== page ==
monstraverunt (mon-str<<schwa>>-veer-<<schwa>>nt). [Latin “they have showed”] Hist. A writ of relief for tenants of ancient demesne who were distrained by their lord to do more than the tenure required. — Also termed writ of monstraverunt.
“The little writ serves the turn of a man who claims land according to the custom of the manor; but the tenants of whom we are speaking are protected, and protected collectively, against any increase of their services. This is very plain when the manor is in the hands of a mesne lord. If he attempts to increase the customary services, some of the tenants, acting on behalf of all, will go to the royal chancery and obtain a writ against him. Such a writ begins with the word Monstraverunt. The king addresses the lord: — ‘A, B and C, men of your manor of X, which is of the ancient demesne of the crown of England, have shown us that you exact from them other customs and services than those which they owe, and which their ancestors did in the time when that manor was in the hands of our predecessors, kings of England; therefore we command you to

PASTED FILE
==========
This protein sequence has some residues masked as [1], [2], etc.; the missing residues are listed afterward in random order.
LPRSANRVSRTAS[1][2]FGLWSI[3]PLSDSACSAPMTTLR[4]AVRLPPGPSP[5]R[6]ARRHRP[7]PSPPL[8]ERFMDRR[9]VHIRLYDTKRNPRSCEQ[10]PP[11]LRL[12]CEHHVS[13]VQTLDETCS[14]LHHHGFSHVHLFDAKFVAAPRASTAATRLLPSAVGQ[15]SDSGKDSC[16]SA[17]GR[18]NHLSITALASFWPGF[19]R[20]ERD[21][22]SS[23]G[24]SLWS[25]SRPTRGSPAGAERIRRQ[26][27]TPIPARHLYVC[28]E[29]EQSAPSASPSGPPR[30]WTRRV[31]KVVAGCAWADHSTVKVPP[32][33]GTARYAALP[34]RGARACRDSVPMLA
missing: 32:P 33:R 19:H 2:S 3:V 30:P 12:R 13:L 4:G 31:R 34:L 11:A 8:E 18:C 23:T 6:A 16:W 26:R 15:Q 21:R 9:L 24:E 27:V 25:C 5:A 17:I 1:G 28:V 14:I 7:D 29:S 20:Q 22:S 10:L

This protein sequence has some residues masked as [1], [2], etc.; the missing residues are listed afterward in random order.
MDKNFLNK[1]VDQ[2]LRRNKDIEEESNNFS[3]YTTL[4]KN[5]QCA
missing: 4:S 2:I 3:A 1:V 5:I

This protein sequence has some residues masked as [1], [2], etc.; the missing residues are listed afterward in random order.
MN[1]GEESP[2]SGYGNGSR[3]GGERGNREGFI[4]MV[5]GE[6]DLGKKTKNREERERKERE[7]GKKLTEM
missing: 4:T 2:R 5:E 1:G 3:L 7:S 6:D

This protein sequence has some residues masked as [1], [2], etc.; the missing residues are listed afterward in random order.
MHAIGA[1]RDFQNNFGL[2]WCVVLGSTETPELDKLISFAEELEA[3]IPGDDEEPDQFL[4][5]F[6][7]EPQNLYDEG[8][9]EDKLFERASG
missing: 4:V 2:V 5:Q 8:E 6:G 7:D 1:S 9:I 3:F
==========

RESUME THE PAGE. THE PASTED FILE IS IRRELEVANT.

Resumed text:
cease from such exactions, otherwise we shall order our sheriff to interfere.’ ” 1 Frederick Pollock & Frederic W. Maitland, The History of English Law Before the Time of Edward I 388 (2d ed.
[Blacks Law 8th]